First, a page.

Monday, November 11, 2013

The Quest Reward of a Lifetime: The Wedding of Warcraft

In which she who quests become she for whom is quested.

This blog post is a continuation of The Quest Chain Of A Lifetime, in which our heroic author proposed to his lovely lady through an epic real-life quest chain.

This informative sign never saw the light of day.

  As we began planning and preparing for our wedding, Clara remained adamant that this would be an event sans World of Warcraft.  While I suggested that "Lament of the Highborne" would make an excellent song to accompany her march down the aisle and even drafted a sign to explain to wedding attendees where to sit, she would not be swayed.

Dual Horde emblem cufflinks (+5 to Style)

   In the end, she allowed me to hide miniscule, mostly-transparent Horde emblem hearts in the wedding invitation, as well as design my own cuff links. As we got closer to the event, however, she indicated that there were a few wedding surprises planned for the day. Being rather busy at the time (I was helping to put together a wedding), I didn't spend much effort in contemplating what these surprises might be.

A simple quest for our waiting groom.

   On the day of the wedding, as I was awaiting the cue to end my isolation in the men's preparation room, a contingent of bridesmaids arrived to exchange bride and groom gifts and provide me the first surprise: my very own quest.
Notice the small loot box on the right.

   My best man Bobby had apparently been briefed on the planned surprises, as he made his entrance to the ceremony with some additional loot. As it turns out, the talented Bethany, one of Clara's bridesmaids, had built a slightly larger and somewhat sturdier version of the golden papercraft chest I had created for the proposal.

Quest turn-in in a box.

   When the time came to exchange rings, Bobby came forward with the golden chest and I had the pleasure of revealing the final quest reward to the assembled wedding party and guests. Even better, Clara had snuck away my wedding band before the wedding and had the word "soulbound" engraved on the inside.
My Band of Binding The ring in its place of honor.
For the Horde!

   With the ceremony over, we proceeded to the reception, where we showed our Horde spirit with a classic Warcraft groom's cake, which was very well-executed by our Sugar Artist.

Honeymoon! Representing on Takeshita Street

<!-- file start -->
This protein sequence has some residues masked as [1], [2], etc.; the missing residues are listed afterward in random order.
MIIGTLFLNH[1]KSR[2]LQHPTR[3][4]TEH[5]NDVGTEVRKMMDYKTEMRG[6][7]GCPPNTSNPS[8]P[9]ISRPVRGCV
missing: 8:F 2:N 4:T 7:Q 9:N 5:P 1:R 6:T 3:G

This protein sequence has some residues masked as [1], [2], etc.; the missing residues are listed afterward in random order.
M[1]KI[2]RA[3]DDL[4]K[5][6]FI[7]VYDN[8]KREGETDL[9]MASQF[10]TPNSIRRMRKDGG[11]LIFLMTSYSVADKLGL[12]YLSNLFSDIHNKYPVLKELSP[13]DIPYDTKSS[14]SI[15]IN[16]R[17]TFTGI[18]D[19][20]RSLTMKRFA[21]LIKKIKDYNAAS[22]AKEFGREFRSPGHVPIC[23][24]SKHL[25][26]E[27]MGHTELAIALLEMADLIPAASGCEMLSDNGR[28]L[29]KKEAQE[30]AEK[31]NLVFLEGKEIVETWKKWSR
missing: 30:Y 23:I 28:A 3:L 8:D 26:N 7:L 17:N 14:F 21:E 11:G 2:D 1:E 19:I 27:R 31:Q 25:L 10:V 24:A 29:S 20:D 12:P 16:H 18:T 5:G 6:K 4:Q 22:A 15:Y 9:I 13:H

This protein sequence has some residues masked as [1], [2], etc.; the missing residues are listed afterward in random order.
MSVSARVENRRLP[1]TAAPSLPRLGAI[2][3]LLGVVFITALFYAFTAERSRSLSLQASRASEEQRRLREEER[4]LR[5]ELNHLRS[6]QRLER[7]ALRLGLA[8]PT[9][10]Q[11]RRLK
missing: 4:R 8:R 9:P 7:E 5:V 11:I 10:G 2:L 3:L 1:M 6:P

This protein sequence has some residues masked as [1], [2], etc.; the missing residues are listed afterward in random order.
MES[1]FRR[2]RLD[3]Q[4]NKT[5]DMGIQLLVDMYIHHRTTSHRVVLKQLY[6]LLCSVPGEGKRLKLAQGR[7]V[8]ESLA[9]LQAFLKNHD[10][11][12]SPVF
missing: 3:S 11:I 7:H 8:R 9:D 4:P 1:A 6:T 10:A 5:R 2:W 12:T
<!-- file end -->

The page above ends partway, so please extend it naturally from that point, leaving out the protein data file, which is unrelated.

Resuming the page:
What with our epic wedding and an amazing whirlwind honeymoon (which included a cat cafe), we weren't able to afford the time for a trip to BlizzCon, but there's always next year!

-Michael "Khalanil" Kennedy

Wednesday, March 20, 2013

The Quest Chain of a Lifetime...

Update: Thanks to everyone for the comments and well-wishing! We've very happy to see all the positive attention from everyone (over 18k views!), thanks to the WoW forums, Reddit, and Kotaku. My fiancee decided that we need a better image of the ring, so I've added one to the very end. Also, since there appears to be some confusion, my name is Michael and I am a male.

I was contemplating how to present Clara with her engagement ring, when I came across a blog called Unofficial World of Warcraft Papercrafts.  This site had the perfect ring box: an origami treasure chest. After a dry run using printer paper, I had the template printed out on card stock at FedEx Office and prepared to create the final version.  Even better, this Warcraft-style ring box provided me with the perfect theme for the final proposal.... 

After what seemed to me to be an inordinate amount of searching on Google, I found a website that allowed the creation of custom World of Warcraft tooltips. With that tool, some quest background images I found somewhere online, and the Morpheus font, I was ready to start building some quests.  After crafting several quests, all of which ultimately involved eating at fun local restaurants, I started putting all the pieces together.  I'll let the pictures speak for themselves.

Look, it's a quest! The initial quest
Time to turn it in Looks like another quest...
...and another one. Looks like we've hit the end of our quest chain
I wonder what could be inside?
Achievement: Engaged!

Saturday, October 27, 2012

Wind Farm Tour